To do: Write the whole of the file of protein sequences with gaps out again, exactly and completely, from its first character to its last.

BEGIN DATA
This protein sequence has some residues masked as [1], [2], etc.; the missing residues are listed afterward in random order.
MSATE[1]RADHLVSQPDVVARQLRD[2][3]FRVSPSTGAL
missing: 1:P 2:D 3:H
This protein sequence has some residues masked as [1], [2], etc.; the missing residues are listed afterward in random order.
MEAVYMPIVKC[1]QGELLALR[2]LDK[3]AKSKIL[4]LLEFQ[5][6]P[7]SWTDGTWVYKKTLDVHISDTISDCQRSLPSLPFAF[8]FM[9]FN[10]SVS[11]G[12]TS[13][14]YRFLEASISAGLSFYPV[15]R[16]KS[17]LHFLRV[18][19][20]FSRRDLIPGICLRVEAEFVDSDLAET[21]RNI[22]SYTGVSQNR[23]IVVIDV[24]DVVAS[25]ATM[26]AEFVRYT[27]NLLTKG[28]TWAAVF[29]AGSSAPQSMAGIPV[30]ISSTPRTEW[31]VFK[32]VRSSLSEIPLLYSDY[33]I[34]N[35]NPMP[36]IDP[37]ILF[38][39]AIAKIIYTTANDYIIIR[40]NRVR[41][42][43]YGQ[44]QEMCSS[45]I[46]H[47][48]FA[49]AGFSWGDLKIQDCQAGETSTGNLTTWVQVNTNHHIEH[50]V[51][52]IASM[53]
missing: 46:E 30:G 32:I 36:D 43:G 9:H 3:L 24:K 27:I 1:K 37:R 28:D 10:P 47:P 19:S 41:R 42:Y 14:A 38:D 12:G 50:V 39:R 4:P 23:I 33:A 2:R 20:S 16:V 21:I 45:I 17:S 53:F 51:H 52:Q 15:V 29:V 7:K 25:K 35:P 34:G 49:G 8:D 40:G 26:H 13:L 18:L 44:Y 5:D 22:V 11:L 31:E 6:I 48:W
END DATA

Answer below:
This protein sequence has some residues masked as [1], [2], etc.; the missing residues are listed afterward in random order.
MSATE[1]RADHLVSQPDVVARQLRD[2][3]FRVSPSTGAL
missing: 1:P 2:D 3:H
This protein sequence has some residues masked as [1], [2], etc.; the missing residues are listed afterward in random order.
MEAVYMPIVKC[1]QGELLALR[2]LDK[3]AKSKIL[4]LLEFQ[5][6]P[7]SWTDGTWVYKKTLDVHISDTISDCQRSLPSLPFAF[8]FM[9]FN[10]SVS[11]G[12]TS[13][14]YRFLEASISAGLSFYPV[15]R[16]KS[17]LHFLRV[18][19][20]FSRRDLIPGICLRVEAEFVDSDLAET[21]RNI[22]SYTGVSQNR[23]IVVIDV[24]DVVAS[25]ATM[26]AEFVRYT[27]NLLTKG[28]TWAAVF[29]AGSSAPQSMAGIPV[30]ISSTPRTEW[31]VFK[32]VRSSLSEIPLLYSDY[33]I[34]N[35]NPMP[36]IDP[37]ILF[38][39]AIAKIIYTTANDYIIIR[40]NRVR[41][42][43]YGQ[44]QEMCSS[45]I[46]H[47][48]FA[49]AGFSWGDLKIQDCQAGETSTGNLTTWVQVNTNHHIEH[50]V[51][52]IASM[53]
missing: 46:E 30:G 32:I 36:D 43:G 9:H 3:L 24:K 27:I 1:K 37:R 28:D 10:P 47:P 19:S 41:R 42:Y 14:A 38:D 12:G 50:V 39:R 4:P 23:I 33:A 2:R 20:S 16:V 21:I 45:I 17:S 53:F 51:H 52:Q 15:V 29:V 7:K 25:K 35:P 34:G 49:G 8:D 40:G 26:H 13:L 18:L 44:Y 5:D 22:V 11:L 31:E 6:I 48:W